Far from wanted to be seen as a threat, [Stewart] Rhodes [President of Oath Keepers] explained that his group traveled to Ferguson with weapons in tow as a lesson to those who have bought into the “false choice being presented to the American people that the only way to stop arson and looters is to trample on the First Amendment rights of the protesters or to have a hypermilitarized police state.”
This election year, if your local, state, and national candidates are silent about #BlackLivesMatter, – they are not your candidates. Print #BlackLivesMatter on your ballot.
Published on Aug 13, 2015
Janelle Monae and the entire Wondaland records family perform her socially conscious song “Hell You Talm Bout” live at the kickoff night of the Eephus Tour at Union Transfer in Philadelphia, PA
Despite the legislation which emanated from the Civil Rights Movement, Black people are not free and they have no power, including power over their own communities. The larger society will not employ us, but they will imprison us, as they have by the multitudes, separating our families and destroying our communities, as we are used as raw materials for the prison factories.
And whether by the police, the courts, or vigilantes, this society continues to kill Black women, children and men—in the streets, in the police car, in the jail house and elsewhere, all because we have no power, and they know it.
REV. DR. WILLIAM J. BARBER, II
PRESIDENT OF THE NC NAACP
President of the North Carolina NAACP and convener of the Historic Thousands on Jones Street (HKonJ) Peoples Assembly Coalition, a broad alliance of more than 140 progressive organizations with over 2 million memberships to champion a 14 point anti-racism, anti-poverty, anti-war agenda, Dr. Barber is very much in the national spotlight. Dr. Barber and this coalition has aided in the passage of the Racial Justice Act of 2009, which allowed death row inmates to appeal their sentences on the grounds of racial bias in the court system; and successfully advocated for voting reforms such as same-day registration and early voting, and has re-framed marriage equality as a civil rights issue and helped mobilized black churches to support a ballot initiative in 2012.
In opposition to regressive policies pushed by the governor and state legislature including draconian cuts to Medicaid, unemployment benefits, and public education funding, Dr. Barber has mobilized the Forward Together Moral Monday Movement, a multi-racial, multi-generational movement of thousands for protests at the NC General Assembly the people’s house, and around the state. Hundreds, including Dr. Barber himself, have also engaged in non-violent civil disobedience to expose what the politicians in North Carolina are trying to do in the dark.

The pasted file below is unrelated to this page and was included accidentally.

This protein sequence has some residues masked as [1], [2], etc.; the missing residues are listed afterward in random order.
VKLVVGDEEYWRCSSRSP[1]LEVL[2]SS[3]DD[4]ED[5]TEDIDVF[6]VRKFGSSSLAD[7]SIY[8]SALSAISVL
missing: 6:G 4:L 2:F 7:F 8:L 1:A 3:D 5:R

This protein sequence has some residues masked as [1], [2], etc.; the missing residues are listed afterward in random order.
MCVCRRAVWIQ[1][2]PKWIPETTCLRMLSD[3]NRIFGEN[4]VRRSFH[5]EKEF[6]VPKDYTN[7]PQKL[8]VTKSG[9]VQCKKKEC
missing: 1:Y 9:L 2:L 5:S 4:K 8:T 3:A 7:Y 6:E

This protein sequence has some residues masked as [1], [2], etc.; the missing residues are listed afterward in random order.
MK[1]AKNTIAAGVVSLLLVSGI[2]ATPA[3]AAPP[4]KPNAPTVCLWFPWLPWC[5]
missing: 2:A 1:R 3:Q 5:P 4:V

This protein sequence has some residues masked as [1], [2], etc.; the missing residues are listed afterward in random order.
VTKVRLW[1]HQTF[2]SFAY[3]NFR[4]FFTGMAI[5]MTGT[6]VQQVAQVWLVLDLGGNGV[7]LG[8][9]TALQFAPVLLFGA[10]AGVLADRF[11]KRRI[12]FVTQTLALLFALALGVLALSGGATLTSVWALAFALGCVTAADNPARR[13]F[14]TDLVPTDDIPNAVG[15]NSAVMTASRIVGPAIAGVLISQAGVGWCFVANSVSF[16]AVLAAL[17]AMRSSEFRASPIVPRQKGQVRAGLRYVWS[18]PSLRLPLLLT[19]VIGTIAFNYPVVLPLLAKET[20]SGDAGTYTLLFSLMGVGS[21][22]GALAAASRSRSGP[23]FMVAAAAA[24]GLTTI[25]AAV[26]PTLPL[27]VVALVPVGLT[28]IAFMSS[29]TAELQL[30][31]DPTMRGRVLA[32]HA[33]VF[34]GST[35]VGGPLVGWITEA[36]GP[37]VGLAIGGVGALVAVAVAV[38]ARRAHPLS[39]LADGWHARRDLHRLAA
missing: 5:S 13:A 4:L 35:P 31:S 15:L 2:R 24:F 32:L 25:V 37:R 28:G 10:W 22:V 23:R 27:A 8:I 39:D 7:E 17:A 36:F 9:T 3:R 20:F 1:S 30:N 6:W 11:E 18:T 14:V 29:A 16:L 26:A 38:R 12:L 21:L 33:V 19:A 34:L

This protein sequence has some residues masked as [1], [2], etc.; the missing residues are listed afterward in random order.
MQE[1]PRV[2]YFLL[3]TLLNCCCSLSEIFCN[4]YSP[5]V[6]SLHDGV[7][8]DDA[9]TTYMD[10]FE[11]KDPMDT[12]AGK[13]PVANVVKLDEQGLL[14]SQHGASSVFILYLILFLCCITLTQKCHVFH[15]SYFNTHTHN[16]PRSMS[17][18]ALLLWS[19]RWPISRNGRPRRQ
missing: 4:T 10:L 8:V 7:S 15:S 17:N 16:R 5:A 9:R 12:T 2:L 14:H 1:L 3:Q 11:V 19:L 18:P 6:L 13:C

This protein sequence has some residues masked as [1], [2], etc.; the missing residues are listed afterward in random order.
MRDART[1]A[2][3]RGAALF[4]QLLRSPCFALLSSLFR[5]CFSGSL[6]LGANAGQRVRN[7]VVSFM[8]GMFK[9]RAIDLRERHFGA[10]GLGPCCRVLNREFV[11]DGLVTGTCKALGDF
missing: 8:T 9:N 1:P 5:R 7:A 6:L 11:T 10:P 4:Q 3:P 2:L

via President-NC NAACP.
Janessa Robinson‘s article explicates the angst that many conscious Black voters have faced each election cycle since they have been allowed to vote. Mind you I said conscious. Conversations on social media have been dripping with Black and White Democrats urgently proclaiming, pre-general election, that any Democrat is better than a Republican politician. Considering the overt racist bent of the Republican Party, I do not argue this point. What Robinson and informed voters argue is that while we are still riffling through our picks in the Primary elections, why not consider just who is best to champion the already late unpacking of a racist system.
The short excerpt of a concise history and present mirror of Black voter manipulation below offers a glimpse of the disregard for Black intelligence. But reading the article to completion will embolden those who genuinely seek leadership willing to take on the most overlooked egregious politicking committed by both White Liberals and some of our own Black leaders. Good job, Janessa Robinson. Read on:
White liberals generally do not want to be racist, although not many truly understand systemic racism, but they fear how they will protect their white and class privilege in the event that the blatantly racist political party takes power. How will they sustain policies that benefit the white middle class without the black voting base? Will they need to shift their racial attitudes to align with the repugnant right in an attempt to infiltrate the Republican Party? Either way, they are surely not concerned with the opinions or experiences of black people, as they chastise and attempt to bully us into supporting their candidates. Black people are lambasted for daring to vocalize our disillusionment with the political system — and it doesn’t take long for the white liberal who once posed as an ally to employ the “black people don’t vote” negative stereotype to back us into the corner of choosing to either refute the trope or investing time into invalidating it.
When the Florida courts handed down the verdict freeing George Zimmerman for the death of young Trayvon Martin, there was little response from those in my locale, from those near enough for me to judge the impact on our cities in Upstate New York. Our problems flash. We are startled, and then we return to nothingness. I thought, “Wow. What heartless beasts we have become.” Still, I kept up with subsequent news articles on social media and reposted as many articles as I could find on Trayvon, his family, even the lunacies of Zimmerman. Alicia Garza of Black Lives Matter helped me to understand that what I determined to be coldness was a slow rising unfathomable fear. Garza, her husband, and another couple were at a bar when she heard the news. She tells “The Guardian:”